The root of poverty is not the lack of money, it is the lack of necessities and money is a trick by the rich to keep the necessities to themselves while forcing the poor to work for them.
This is the lesson in Robert Tressell’s classic novel The Ragged Trousered Philanthropists. Adapted for stage by Gerard Fitzpatrick Howkins, Richard Helm and director Paul Strange, Merlin Productions Inc performed this tale of political struggle and a dream of socialism.
Following the fortunes of a team of painters and decorators and their struggle to survive on shockingly low wages, six actors took on multiple roles to present a story of workers, bosses and crooked government officials while illustrating the theories presented in Tressell’s original work.
Views which are still present in today’s politics such as foreigners being to blame for the plight of the working class were discussed in detail and shown to be something used by the ruling class to distract the workers from the true cause of their struggles. Newman’s rant against women taking jobs by working and being educated was delivered ironically by Dawn Adams, the sole female cast member, who took on a number of other male roles, in addition to the one female role, Ruth, further illustrating the ludicrousness of the point.
The iconic money trick demonstration was done well, giving the audience a sense of desolation long before the pointlessness of it was worked out by the characters.
The Casa’s two level stage was put to full use with stepladders, stools and paint-pots on the upper level and a simple domestic scene with framed photograph of a baby on the lower level throughout so that even during the scenes featuring only the rich characters, the poverty and home life of the struggling characters could not be forgotten.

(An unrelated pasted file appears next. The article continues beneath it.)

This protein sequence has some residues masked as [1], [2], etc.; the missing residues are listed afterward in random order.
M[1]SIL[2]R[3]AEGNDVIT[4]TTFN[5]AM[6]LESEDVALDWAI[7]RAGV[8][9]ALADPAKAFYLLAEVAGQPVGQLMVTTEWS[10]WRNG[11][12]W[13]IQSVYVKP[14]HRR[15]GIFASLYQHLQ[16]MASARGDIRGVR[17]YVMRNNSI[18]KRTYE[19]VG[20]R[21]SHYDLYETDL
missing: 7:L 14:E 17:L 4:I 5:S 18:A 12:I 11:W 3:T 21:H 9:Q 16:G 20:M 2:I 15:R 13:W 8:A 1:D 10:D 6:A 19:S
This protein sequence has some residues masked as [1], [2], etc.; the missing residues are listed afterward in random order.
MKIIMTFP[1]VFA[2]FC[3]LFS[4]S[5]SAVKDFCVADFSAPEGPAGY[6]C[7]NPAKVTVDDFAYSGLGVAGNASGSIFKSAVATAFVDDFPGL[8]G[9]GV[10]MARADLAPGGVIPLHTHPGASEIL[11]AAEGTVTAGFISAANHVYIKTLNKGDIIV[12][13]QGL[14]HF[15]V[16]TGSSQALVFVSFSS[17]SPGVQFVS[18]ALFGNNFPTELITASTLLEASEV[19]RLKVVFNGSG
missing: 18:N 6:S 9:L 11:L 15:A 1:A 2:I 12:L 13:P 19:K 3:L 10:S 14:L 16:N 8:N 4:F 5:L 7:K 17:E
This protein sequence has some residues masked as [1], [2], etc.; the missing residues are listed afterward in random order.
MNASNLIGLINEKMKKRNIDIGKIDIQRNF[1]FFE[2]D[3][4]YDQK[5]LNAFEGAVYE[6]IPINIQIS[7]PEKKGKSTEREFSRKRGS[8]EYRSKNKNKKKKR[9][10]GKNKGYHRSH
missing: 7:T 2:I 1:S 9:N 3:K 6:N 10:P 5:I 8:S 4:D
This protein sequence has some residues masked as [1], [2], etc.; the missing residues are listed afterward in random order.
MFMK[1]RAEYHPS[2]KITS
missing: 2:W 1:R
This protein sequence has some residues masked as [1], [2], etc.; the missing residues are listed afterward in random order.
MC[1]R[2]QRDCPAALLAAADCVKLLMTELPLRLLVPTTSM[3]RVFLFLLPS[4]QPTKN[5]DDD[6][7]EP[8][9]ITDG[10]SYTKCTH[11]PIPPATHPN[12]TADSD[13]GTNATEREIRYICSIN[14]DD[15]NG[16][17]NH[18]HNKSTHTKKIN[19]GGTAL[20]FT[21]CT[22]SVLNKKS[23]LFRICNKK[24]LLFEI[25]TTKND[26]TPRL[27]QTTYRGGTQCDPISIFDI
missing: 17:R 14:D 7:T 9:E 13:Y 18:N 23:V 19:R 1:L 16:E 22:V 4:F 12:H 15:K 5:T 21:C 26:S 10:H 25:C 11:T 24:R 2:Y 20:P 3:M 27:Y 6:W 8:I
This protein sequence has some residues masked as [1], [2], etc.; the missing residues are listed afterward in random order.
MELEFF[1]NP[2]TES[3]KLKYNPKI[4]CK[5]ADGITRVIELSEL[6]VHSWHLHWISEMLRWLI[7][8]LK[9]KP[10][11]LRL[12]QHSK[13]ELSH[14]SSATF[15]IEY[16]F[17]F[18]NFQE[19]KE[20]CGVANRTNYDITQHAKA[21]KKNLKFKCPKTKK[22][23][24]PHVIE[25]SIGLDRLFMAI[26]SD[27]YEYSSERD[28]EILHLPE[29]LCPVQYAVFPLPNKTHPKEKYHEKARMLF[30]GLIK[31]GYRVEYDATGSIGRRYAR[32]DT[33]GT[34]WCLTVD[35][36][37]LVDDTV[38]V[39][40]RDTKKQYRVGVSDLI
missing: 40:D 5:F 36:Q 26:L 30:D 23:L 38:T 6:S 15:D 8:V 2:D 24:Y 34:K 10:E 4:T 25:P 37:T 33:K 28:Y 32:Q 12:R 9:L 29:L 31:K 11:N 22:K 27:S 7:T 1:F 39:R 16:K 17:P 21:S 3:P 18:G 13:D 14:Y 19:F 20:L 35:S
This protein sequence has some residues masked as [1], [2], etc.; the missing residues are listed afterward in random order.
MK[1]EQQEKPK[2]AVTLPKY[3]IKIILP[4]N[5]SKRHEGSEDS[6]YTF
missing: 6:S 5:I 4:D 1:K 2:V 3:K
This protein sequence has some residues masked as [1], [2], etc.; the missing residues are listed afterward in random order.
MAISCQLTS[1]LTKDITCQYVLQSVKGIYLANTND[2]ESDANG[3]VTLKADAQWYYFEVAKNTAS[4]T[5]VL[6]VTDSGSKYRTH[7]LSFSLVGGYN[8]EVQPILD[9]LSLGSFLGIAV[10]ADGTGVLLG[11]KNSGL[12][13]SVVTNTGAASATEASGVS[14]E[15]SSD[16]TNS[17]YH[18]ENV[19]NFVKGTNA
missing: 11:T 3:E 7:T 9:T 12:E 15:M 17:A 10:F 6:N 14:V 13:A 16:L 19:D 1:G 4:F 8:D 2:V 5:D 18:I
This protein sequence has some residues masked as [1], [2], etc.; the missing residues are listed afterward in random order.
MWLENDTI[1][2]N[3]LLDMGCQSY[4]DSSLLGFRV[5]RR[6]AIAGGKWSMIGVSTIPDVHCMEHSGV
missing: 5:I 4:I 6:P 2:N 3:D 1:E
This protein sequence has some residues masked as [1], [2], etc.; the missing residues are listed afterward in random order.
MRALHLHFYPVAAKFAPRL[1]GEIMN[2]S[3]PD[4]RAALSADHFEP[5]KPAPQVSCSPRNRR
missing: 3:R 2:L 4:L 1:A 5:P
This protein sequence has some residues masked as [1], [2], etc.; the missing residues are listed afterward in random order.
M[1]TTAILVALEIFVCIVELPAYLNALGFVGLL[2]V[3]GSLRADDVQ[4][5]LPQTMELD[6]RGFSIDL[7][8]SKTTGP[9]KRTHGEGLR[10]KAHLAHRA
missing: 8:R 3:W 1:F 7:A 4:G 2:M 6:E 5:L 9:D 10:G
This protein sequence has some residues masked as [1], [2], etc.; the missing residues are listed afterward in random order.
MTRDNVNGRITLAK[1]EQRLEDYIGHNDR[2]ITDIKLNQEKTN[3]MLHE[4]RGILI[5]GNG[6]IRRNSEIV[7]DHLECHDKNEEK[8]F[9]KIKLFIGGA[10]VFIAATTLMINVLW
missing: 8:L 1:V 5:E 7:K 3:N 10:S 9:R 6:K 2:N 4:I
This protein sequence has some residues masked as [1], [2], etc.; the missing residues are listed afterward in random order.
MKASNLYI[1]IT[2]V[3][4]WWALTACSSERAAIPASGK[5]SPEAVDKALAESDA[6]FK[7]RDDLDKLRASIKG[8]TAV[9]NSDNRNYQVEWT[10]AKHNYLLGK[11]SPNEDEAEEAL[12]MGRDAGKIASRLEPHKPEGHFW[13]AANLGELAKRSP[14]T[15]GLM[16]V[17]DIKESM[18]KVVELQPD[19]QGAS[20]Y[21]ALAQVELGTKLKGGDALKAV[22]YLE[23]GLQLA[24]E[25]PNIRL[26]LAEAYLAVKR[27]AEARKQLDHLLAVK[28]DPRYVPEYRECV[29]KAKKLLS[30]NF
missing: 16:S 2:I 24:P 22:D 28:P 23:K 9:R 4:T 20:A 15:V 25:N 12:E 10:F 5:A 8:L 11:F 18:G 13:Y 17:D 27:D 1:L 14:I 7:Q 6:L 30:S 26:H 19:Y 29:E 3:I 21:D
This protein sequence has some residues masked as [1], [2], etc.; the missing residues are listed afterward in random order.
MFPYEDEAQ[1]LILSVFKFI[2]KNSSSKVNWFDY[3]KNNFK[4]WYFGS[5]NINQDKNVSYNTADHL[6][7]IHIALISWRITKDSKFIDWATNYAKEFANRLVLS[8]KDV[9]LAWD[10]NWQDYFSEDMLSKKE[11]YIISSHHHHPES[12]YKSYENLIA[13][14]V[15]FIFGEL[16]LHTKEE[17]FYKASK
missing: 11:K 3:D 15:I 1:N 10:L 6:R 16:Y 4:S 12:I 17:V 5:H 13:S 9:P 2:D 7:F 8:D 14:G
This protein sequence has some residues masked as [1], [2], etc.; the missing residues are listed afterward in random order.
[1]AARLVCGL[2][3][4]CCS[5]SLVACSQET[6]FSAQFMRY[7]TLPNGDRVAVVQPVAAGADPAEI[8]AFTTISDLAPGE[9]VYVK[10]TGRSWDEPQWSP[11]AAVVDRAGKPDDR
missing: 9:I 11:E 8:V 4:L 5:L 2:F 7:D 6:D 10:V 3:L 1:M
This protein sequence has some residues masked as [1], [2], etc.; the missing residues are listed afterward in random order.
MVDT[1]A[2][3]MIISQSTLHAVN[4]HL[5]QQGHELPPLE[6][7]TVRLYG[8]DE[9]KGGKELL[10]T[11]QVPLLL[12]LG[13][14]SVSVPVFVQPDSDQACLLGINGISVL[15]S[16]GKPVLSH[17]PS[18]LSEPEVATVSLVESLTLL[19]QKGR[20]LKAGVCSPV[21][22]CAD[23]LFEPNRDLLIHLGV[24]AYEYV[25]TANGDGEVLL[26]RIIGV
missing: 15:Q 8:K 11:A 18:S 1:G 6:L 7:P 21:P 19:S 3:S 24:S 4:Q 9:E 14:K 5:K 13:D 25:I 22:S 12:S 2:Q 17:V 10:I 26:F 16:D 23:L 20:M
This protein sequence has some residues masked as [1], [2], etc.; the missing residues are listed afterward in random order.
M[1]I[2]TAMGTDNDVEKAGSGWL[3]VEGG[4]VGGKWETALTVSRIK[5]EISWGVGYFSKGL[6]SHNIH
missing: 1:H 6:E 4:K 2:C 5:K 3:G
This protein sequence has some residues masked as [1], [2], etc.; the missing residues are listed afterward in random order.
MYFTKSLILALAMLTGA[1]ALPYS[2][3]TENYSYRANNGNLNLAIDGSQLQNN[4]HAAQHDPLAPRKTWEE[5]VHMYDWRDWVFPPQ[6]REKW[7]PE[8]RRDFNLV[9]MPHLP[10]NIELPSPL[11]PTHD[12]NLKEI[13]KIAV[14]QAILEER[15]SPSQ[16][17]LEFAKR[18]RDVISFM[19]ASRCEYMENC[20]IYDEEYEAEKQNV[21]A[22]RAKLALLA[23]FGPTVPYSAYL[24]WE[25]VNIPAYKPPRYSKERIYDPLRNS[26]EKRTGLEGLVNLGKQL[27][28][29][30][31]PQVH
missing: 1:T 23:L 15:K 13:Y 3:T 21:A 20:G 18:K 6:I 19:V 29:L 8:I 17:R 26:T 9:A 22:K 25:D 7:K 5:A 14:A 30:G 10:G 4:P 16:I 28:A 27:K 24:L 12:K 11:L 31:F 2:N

The costumes had a simple neutral palette which emphasised the flat atmosphere the characters were living in. Splashes of coloured paint on aprons stood out like war wounds suffered in the battle of backbreaking word. Mr Hunter (Robert Smith) wore a bright red silk tie symbolic of the blood he had on his hands from exploiting the workers and the higher position he considers himself to have. Called “Misery” by the other workers in an act of minor revenge, Mr Hunter’s realisation that he was in fact no better off than the men he ruled through fear and threats was delivered in a beautifully poignant and tragic scene.
The role of Frank Owen (John McHugh), the leading character in the novel who tries to explain socialism to his fellow workers, was performed in a gentle wise way which felt very honest while tinging the play with sadness. The permanent tiredness of the characters was put across well in a style which showed world weary acceptance.
The multiple roles were handled with not only subtle changes in costume as is usual, but a multitude of accents which were well executed most of the time.
The pace varied during the play, but this can be expected when a 600-page novel is transformed into a two hour play.
Using a combination of clear and concise political explanation, gentle comedy and heart-breaking tragedy, The Ragged Trousered Philanthropists explores a world where poor people only have two options to escape exploitation: death or socialism.
Reviewer: Donna M Day
Reviewed: 24th August 2018
North West End Rating: ★★★★